Trump Administration Clears Keystone XL Pipeline

South Dakota Delegates Applaud "Long Overdue" Decision

Under the Obama administration, the Keystone XL Pipeline met its end.

It received new life on Friday.

Calling it “a great day for American jobs,” President Donald Trump announced Friday his administration is giving the $8 billion project the green light.

A permit clears the way for the Keystone XL pipeline to start construction.

The proposal moves oil from Alberta, Canada through several states, including South Dakota and connects its way down to the gulf coast.

Senator John Thune said the decision is “long overdue” and has been held up by government for a “really long time.”

Thune also said constituents in his home county, Jones County, are all for the project.

“They believe that it’s going to generate additional revenue for the school district. There are a lot of communities, a lot schools in South Dakota, who are trying to survive, desperately looking for ways to be able to raise the resources to be able to educate their kids. This is one way it will enable them to do that,” said Thune.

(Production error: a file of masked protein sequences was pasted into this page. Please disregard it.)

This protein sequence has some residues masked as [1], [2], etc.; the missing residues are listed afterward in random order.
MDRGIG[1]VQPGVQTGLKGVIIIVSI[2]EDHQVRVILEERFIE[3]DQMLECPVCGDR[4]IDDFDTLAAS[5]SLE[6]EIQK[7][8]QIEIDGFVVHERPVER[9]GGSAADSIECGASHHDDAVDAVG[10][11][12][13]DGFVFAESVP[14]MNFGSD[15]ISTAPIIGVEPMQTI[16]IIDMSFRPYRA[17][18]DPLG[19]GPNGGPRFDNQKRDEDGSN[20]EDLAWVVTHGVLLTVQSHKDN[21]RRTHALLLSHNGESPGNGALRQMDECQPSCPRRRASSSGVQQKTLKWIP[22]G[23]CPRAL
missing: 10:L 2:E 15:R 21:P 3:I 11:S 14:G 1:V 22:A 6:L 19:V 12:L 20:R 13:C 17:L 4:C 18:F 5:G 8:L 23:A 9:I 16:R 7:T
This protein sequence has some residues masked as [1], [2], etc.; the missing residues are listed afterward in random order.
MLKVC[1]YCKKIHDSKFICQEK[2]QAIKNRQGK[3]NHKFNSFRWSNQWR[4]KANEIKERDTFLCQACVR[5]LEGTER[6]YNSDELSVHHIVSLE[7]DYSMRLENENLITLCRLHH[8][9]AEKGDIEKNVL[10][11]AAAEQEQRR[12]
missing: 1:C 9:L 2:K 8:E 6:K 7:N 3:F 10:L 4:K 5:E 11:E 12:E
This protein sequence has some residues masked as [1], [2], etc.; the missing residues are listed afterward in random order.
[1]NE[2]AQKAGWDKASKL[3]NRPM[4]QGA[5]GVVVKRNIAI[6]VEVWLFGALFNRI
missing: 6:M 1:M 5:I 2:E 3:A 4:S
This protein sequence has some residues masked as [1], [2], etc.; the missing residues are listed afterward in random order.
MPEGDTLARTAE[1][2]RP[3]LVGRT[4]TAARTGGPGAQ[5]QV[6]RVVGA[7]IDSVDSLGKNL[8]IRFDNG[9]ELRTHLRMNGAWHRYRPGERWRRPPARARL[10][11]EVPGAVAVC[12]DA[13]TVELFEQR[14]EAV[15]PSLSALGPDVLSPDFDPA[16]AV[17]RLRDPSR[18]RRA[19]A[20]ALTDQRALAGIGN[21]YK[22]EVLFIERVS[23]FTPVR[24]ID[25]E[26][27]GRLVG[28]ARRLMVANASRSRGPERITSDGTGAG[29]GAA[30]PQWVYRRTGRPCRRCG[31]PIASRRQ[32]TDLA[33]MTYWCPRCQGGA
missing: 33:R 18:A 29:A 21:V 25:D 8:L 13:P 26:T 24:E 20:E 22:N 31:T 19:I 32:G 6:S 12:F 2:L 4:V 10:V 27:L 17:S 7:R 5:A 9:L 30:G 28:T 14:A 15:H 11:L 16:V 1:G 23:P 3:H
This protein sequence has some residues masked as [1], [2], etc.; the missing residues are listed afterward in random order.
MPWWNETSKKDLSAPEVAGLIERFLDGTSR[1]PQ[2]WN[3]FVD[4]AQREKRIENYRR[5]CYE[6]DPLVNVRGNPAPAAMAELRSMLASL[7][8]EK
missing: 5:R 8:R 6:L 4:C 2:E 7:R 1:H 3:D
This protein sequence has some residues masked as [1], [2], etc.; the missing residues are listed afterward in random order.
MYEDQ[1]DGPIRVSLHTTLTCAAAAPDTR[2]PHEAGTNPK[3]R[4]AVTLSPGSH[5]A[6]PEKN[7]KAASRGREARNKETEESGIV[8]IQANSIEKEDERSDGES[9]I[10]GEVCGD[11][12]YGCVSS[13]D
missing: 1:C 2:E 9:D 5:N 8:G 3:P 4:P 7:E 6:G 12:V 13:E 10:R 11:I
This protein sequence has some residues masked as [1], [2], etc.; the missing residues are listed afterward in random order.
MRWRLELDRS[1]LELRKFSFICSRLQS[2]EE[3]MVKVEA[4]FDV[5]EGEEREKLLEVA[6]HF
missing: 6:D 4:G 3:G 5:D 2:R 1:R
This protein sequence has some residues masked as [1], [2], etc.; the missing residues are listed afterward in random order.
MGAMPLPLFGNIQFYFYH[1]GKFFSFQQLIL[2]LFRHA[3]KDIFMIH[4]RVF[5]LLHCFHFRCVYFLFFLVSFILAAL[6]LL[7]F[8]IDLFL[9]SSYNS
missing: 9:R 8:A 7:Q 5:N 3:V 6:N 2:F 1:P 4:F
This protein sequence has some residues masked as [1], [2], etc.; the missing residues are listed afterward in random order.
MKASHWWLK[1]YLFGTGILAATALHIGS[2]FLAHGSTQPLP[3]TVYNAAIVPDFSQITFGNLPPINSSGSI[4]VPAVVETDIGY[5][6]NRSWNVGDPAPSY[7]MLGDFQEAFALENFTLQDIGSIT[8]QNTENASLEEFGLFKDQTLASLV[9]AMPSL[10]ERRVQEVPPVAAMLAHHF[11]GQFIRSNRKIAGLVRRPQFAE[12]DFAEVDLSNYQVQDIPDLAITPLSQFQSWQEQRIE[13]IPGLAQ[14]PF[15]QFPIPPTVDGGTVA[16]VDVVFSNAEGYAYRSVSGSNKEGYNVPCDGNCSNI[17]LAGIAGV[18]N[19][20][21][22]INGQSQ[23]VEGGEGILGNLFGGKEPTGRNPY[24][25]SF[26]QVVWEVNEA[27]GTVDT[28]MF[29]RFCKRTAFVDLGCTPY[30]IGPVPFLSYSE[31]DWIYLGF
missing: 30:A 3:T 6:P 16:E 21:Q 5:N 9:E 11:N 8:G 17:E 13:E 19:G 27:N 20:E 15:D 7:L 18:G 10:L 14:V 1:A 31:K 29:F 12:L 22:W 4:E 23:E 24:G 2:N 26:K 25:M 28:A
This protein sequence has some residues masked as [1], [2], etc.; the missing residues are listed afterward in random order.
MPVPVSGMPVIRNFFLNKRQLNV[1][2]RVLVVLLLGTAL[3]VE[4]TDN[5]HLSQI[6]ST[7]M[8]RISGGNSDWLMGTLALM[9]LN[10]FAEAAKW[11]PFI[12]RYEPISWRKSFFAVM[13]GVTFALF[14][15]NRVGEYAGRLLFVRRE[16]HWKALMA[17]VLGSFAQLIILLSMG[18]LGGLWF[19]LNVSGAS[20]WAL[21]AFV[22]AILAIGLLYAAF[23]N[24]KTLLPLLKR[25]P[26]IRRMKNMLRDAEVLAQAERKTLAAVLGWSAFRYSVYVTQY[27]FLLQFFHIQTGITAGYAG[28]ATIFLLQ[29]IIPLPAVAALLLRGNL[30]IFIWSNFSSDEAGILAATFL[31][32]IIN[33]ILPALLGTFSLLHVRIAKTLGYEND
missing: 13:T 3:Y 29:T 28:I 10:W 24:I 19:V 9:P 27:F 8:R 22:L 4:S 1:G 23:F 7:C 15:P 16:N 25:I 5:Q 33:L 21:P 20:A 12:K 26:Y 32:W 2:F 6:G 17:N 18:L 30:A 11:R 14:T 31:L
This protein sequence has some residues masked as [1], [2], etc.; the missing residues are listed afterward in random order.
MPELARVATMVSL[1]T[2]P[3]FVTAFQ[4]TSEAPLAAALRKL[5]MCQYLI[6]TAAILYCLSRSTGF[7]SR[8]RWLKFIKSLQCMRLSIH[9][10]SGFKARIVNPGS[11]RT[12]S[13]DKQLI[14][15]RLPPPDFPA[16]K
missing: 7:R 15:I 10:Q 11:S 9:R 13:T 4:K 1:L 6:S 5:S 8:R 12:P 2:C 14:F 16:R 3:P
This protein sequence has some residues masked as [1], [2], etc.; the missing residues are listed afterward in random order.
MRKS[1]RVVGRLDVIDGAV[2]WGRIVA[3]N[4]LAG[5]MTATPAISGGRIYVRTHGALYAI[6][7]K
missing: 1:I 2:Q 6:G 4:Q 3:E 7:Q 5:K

Rep. Kristi Noem and Gov. Dennis Daugaard also voiced their support for the decision, citing energy efficiency and economic benefits.

However, South Dakota Democratic Party Executive Director Suzanne Jones Pranger said the pipeline will not have a positive impact on residents.

“It’s really only helping oil companies. It’s not creating many jobs contrary to what the Republicans have been saying and on top of that, it really hurts South Dakota landowners, as well,” said Jones Pranger.

She said the concerns over the project are coming from land owners, farmers and tribal leaders.

“That’s really unfortunate that, once again, the president has put big business over the rights of individuals of this state and country,” said Jones Pranger.

Opponents of the pipeline are also concerned about the environmental impact of the Keystone XL pipeline.

Thune said analysis done by the Obama administration on the pipeline came back with “minimal to no environmental impact.”

The pipeline still needs permit approval from Nebraska before it can begin construction.

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